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Build Giant Shoulders With Giant Sets

Can routines made up entirely of giant sets lead to giant gains?

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  • 45 mins

  • 5

  • Yes

The 45-Minute Workout
Pavel Ythjall
The 45-Minute Workout
Pavel Ythjall

Stacking your favorite exercises together can lead to favorable results. This is likely something you’ve experienced by experimenting with supersets—when you perform two exercises back to back with no rest in between. Giant sets take things a step (or four) further by combining four or more exercises into what is, in effect, one extended set.

“Going giant” has long been a way of upping workout intensity, but for some lifters it’s more of a training philosophy. For extended periods, you can enjoy consistent gains by making giant sets the main focus of your routines.

More Giant-Set Content: Giant-Set Basics & Tips

Going giant

First, let’s define some terms. A superset consists of a set of two exercises paired together, performed without rest; a triset is the same thing but with three exercises. A giant set consists of four or more exercises. Those lifts can be for the same body part (such as quadriceps) or neighboring body parts (quads, hams, glutes). Generally speaking, the more exercises you perform, the more diverse they should be. A lower-body giant set might consist of leg extensions, front squats, leg presses, leg curls, and lunges, thus combining isolation exercises (leg extensions, leg curls) with compound exercises (front squats, leg presses, lunges), all while hitting quads, hams, and glutes in the same sequence.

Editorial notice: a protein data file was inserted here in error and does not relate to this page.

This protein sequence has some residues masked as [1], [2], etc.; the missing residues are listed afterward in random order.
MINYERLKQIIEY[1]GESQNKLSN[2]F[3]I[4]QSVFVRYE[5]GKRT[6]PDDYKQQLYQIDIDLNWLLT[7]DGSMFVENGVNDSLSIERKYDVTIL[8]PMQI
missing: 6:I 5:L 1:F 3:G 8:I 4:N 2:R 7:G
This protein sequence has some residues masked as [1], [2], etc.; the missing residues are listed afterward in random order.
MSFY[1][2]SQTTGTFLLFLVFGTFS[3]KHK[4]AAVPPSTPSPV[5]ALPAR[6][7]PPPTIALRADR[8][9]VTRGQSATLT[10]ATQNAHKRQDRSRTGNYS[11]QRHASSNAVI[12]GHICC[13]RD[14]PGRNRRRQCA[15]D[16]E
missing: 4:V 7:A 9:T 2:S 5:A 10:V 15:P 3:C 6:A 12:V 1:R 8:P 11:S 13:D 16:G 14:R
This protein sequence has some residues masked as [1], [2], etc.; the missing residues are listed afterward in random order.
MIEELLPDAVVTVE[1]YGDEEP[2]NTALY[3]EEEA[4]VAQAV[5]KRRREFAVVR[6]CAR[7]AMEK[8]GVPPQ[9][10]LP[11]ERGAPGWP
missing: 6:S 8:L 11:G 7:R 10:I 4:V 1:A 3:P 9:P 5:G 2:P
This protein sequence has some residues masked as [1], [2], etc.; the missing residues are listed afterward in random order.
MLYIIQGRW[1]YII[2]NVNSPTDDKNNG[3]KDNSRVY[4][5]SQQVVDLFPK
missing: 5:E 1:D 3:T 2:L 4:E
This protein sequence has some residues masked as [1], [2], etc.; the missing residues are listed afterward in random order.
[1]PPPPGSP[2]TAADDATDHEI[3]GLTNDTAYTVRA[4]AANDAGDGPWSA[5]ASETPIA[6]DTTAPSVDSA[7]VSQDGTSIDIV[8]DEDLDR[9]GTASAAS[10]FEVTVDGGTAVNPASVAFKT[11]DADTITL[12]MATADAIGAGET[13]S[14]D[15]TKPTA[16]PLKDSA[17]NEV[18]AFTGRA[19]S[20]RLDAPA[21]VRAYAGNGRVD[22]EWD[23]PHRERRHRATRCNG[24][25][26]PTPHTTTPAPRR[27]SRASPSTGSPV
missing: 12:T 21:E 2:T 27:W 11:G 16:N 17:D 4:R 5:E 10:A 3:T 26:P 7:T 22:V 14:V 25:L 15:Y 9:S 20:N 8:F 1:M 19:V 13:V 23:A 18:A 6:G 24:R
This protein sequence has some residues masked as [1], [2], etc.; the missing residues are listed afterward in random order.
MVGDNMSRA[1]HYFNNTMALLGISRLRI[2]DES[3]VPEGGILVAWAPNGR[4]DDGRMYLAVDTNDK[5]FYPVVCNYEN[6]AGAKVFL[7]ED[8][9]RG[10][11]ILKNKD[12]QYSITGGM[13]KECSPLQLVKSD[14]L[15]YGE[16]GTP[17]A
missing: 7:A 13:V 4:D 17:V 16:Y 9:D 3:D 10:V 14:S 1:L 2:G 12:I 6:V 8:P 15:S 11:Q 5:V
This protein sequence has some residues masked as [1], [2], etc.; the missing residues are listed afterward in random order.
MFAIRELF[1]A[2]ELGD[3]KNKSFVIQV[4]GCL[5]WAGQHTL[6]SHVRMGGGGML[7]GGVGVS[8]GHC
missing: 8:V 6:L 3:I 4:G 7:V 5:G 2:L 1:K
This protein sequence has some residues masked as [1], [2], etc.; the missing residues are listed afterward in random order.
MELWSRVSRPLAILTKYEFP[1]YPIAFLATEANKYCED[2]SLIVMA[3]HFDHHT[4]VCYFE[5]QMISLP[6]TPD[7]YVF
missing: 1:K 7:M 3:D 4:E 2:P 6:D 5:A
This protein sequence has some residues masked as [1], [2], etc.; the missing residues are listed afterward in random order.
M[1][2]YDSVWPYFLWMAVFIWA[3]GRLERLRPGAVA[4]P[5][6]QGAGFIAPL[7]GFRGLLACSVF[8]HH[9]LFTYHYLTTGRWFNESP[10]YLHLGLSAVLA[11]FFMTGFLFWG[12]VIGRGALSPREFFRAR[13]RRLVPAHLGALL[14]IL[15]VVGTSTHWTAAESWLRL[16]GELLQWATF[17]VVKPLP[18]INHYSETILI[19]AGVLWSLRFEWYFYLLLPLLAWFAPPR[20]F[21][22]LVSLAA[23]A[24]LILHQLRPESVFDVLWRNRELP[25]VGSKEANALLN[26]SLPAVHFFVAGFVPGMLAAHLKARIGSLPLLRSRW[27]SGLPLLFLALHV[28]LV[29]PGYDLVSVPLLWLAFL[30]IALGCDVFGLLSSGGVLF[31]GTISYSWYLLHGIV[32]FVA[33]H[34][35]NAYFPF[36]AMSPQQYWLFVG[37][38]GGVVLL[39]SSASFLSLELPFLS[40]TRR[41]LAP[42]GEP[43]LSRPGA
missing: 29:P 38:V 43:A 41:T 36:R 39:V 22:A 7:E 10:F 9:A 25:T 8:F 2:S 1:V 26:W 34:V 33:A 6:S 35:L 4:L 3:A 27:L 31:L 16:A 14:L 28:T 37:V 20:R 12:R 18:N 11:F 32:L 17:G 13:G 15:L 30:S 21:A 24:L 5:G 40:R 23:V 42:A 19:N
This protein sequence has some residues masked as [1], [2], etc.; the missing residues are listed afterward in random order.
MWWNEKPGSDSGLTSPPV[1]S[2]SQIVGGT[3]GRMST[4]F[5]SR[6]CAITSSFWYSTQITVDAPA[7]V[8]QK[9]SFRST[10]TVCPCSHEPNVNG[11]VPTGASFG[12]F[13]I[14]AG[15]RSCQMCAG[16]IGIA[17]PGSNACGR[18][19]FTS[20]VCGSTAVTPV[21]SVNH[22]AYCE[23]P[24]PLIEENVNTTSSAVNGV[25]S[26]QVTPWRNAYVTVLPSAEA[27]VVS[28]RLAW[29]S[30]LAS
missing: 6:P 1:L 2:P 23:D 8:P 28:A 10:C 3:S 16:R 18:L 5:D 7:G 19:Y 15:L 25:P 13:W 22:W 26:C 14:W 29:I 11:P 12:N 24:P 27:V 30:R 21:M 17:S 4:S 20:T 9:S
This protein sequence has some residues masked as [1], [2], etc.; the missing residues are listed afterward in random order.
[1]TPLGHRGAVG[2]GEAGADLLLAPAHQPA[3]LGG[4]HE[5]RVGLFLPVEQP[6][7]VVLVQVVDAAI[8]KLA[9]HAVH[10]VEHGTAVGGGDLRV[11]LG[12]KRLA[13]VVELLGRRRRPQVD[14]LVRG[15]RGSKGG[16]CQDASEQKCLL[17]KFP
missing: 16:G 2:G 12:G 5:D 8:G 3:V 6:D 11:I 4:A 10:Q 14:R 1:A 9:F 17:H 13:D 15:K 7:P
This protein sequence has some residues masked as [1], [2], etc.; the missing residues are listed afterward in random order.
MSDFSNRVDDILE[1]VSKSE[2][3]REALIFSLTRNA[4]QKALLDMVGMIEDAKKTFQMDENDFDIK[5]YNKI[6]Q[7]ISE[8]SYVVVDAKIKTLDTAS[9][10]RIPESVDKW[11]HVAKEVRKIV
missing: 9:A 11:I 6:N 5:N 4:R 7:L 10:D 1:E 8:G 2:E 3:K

Done correctly, with no pause between subsets, giant sets are an exhausting yet effective way to recruit more muscle fibers and flush your muscles with blood. It’s difficult to keep your intensity up throughout an array of lifts, though, and, what’s more, it can be a logistical challenge to jump from station to station without rest in a crowded gym. While you’re doing leg extensions or squats, someone might jump on the leg press, while someone else occupies the only leg curl machine. Those are the main reasons why giant sets are rarely performed for anything but abs. If done at all, most lifters use them as an occasional means of increasing intensity. However, there are some who use them on a regular basis—mainly bodybuilders.

We don’t recommend giant sets as a yearlong strategy, but for extended periods of six to eight weeks they can shock you into greater gains and have been known to subtract body fat while adding muscle. If you choose to implement this strategy, then be sure to allow for at least a day, ideally 48 hours, of rest among body parts. The high-volume barrage will leave you with a serious case of delayed onset muscle soreness. But hit it hard for a few weeks, and you can expect to see giant gains.

*Note: Rest as little as possible between exercises. Aim for two to four minutes between giant sets. Perform giant set 3 or 4 times.


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Giant-Set Shoulder Workout

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